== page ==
Workers Party deals drove rise and fall of OAS, Brazil builders
By Guillermo Parra-Bernal and Tatiana Bautzer
SAO PAULO (Reuters) - On Christmas Day 2014, in an empty São Paulo office building, four senior executives at engineering firm Grupo OAS SA set in motion a corporate bankruptcy that is helping reshape Brazil Inc.
Over the previous decade, Brazil's ruling Workers Party had built national champions using cheap state credit and contracts with state firms.
Those policies transformed OAS into Brazil's fourth-largest builder and made founder Cesar Mata Pires a billionaire.
But OAS’ chief executive José Aldemário Pinheiro had been arrested weeks before the meeting as part of a wide-ranging judicial investigation into millions of dollars paid by engineering and building firms to politicians in return for contracts with state companies.
Cut off from bank lending and new state deals once it was named in the "Operation Car Wash" investigation, OAS decided on Christmas Day to default on a $16 million interest payment, according to a person at the meeting.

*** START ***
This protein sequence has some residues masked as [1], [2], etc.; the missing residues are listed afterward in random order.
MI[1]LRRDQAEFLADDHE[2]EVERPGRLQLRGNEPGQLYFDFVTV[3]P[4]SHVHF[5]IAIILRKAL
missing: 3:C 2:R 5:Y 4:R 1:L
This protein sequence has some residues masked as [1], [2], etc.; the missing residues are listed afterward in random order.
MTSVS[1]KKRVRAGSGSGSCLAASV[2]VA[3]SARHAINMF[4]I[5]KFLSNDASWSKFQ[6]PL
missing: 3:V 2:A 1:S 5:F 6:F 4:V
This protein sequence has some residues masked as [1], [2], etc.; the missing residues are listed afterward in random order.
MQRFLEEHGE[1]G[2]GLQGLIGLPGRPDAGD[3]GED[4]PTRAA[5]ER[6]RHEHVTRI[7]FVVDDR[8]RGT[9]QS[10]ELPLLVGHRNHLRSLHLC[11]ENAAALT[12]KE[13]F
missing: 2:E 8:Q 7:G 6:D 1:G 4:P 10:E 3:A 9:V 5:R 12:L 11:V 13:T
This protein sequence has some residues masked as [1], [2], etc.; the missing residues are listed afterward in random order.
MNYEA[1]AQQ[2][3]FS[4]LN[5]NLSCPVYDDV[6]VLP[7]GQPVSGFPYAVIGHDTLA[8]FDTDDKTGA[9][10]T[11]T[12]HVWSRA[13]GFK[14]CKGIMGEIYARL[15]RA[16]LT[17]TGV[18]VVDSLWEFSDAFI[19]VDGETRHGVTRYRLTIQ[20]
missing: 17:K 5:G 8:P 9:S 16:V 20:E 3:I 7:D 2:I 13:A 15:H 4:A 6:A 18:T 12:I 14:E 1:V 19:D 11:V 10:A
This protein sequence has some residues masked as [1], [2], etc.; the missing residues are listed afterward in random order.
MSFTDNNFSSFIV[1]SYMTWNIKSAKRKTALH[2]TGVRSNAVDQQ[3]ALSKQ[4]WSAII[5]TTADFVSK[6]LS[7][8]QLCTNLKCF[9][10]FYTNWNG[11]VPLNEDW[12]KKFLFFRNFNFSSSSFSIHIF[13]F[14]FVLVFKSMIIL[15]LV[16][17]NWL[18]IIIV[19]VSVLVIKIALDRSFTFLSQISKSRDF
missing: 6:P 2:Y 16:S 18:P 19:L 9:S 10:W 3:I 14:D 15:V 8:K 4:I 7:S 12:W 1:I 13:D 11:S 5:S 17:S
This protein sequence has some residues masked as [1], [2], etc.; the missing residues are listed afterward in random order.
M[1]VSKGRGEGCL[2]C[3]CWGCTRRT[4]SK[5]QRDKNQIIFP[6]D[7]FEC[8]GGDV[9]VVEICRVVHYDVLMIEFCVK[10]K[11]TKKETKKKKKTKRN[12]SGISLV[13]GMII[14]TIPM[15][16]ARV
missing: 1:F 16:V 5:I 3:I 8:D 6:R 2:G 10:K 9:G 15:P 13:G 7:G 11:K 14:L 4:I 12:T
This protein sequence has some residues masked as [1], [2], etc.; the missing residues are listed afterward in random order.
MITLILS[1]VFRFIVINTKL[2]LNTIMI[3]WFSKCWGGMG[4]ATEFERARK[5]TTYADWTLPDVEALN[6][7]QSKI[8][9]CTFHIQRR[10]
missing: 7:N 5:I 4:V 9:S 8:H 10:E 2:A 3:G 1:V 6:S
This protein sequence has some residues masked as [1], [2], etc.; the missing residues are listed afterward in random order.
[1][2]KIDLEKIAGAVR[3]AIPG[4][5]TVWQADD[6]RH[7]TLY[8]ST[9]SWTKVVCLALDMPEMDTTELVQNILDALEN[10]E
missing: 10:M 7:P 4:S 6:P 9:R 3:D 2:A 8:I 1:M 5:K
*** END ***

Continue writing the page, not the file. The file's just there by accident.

A request for bankruptcy protection ensued, and OAS became the first of Brazil's major engineering groups to launch a major downsizing plan. So far, the company has cut 30,000 jobs as it shed assets and reorganized its business to become less reliant on state money, executives say.
The saga of OAS’ restructuring highlights the way some of Brazil's engineering groups are having to reinvent the way they do business in the aftermath of Operation Car Wash, which laid bare a system of illegal favors between politicians and business elites.
"We can't afford any mistakes," OAS' chief financial officer, Josedir Barreto, said in an interview in May. "We have to prove that we can do infrastructure work in a transparent and correct way." Continued...